There are numerous resources for studying Web Development on the internet. I’d know because I’ve been studying for about three years. I provided a list of 100+ absolutely free links for learning Full Stack Web Development earlier this month. The post went viral, and it currently has approximately 200 resources thanks to user contributions! That post, as well as the linked GitHub repository, can be found here.
Today’s article is a little different, as it focuses on my top five paid Web development courses. Don’t get me wrong: free is amazing, but there are instances when paying for a course is worthwhile. This post includes links to each of the five courses I describe; I’ve completed all five and hope you like them as much as I did! Please let us know if there’s a course you’d like to recommend in the comments.
1. Colt Steele’s Web Developer Bootcamp
678,794 students 4.7/5 stars
If you’re only going to buy one course to learn Web development, make it this one. This course is the finest there is for studying Full Stack Web Development, whether you’re a newbie just getting started or someone who needs a refresher on the basics.
Colt joined Udemy after two years as the Lead Instructor at Galvanize, a six-month completely immersive Web Development Bootcamp in San Francisco. This course is an online version of what he taught at the university.
Colt is by far the best instructor I’ve had in any online course I’ve attended, paid or not. He not only knows what he’s talking about, but he also knows how to teach it. Complex subjects are broken down into easy-to-understand bite-size bits, and ideas are clearly defined. Furthermore, because the course is based on projects, you will learn by making real-world objects rather than by reading and taking quizzes.
161,543 students 4.7/5 stars
Objects and object literals, function expressions, prototype inheritance, functional programming, scope chains, function constructors (including new ES6 features), immediately invoked function expressions (IIFEs), call, apply, and bind are just a few of the topics covered in this course.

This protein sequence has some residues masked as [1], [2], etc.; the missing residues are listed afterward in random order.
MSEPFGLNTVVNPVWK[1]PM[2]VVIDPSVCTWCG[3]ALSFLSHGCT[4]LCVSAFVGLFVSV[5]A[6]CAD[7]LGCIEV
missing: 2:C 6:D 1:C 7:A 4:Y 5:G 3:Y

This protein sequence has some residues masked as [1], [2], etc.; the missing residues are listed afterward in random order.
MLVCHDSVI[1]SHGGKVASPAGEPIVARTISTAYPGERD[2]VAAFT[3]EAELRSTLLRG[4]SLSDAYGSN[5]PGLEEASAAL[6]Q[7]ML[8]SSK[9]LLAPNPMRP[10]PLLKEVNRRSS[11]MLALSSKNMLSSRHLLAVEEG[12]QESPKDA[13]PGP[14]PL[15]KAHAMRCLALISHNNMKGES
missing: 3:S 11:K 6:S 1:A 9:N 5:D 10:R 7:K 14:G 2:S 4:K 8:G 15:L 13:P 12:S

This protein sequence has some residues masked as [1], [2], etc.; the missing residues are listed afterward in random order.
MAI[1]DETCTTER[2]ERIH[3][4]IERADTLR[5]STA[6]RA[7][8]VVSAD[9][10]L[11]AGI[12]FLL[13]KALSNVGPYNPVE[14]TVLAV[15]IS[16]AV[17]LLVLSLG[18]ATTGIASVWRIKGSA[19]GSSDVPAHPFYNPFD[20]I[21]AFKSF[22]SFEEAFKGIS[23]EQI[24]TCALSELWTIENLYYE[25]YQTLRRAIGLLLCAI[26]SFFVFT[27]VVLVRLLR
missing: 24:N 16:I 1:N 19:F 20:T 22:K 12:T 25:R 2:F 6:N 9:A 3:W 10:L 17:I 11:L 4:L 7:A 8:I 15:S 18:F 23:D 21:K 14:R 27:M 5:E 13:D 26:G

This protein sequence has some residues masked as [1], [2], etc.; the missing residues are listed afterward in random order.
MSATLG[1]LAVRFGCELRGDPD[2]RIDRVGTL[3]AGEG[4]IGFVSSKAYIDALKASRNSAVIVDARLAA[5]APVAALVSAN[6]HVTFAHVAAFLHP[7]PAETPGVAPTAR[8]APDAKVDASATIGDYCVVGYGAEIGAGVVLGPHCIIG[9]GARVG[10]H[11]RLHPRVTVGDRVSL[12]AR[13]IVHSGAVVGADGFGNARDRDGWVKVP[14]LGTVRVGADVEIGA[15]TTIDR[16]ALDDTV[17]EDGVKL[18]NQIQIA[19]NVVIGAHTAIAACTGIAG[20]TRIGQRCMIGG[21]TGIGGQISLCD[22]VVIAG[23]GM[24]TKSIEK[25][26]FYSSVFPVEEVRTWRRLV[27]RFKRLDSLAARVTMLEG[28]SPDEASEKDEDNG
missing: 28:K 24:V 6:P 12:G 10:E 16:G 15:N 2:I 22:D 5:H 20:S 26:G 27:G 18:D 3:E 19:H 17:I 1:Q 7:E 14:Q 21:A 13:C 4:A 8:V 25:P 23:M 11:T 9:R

3. Modern React with Redux
52.5 Hours of Video || 234,455 Students
Okay, so this is actually a two-part recommendation. Stephen Grider has designed two React courses: one for beginners and one for expert users. This is fantastic because you can try out the first course to determine if React is for you. If you do, go ahead and enroll in his advanced course; if you don’t, you may choose an alternative framework and you won’t lose anything.
So, what distinguishes this course from others? The main distinction is Redux. If you’re not familiar with Redux, it’s a state manager that lets you manage “state” in your React apps. It’s fine if you have no understanding of what that implies. That is why you enrolled in Stephen’s class. He begins at the beginning and introduces and discusses each topic as he goes.
Not only will you have a solid foundation and understanding of React, but you’ll also know the fundamentals of Redux, which is critical for scaling projects (aka getting a job with a React).
Some of the subjects covered in this course are as follows: JSX, “props,” “state,” and eventing are all used in React. Reducers, actions, and the state tree are all part of Redux.
You’ll leave another ‘learn by creating’ course with production-ready web applications. This course is a wonderful way to get your feet wet with React and see if you like it.
4. Rob Percival’s Complete Node.js Developer Course
232,711 students 4.7/5 stars
Andrew Mead is back, this time with Rob Percival, to show you how to create Node Applications!
Another project-based tutorial, with four separate Node-based projects at the end. Andrew, like the previous course, is fast to reply to any queries or problems you may have along the way, so there’s no need to be concerned – this course is suitable for people of all ability levels.
Node, Npm, Async programming, MongoDB, Express, Socket.IO, Authentication with JWTs, Mongoose, Heroku Deployment, Git, GitHub, Code testing, App debugging, New ES6 capabilities, Mocha are some of the topics covered.
5. Stephen Grider’s The Complete Developers Guide to MongoDB
42,151 students 4.7/5 stars
Finally, let’s have a look at some databases. You’re ready to dig into databases with Stephen Grider once you’ve gained your Full Stack experience with Colt and your Node experience with Andrew.
This course covers MongoDB, which is currently one of the most popular database options. MongoDB isn’t suitable for every circumstance or application, but its present status as the most popular NoSQL alternative makes it difficult to overlook. This course is for you if you want to plunge into the world of non-relational databases.
Because this course connects to MongoDB using Node.js, it’s an excellent way to brush up on your Node skills. When you run into issues along the process, Stephen is also incredibly quick and helpful.
Another thing this course excels at is covering testing. Testing is crucial, yet many courses gloss over it or fail to cover it entirely. To ensure that you understand how testing works with Node and MongoDB, Stephen provides a variety of test-driven exercises.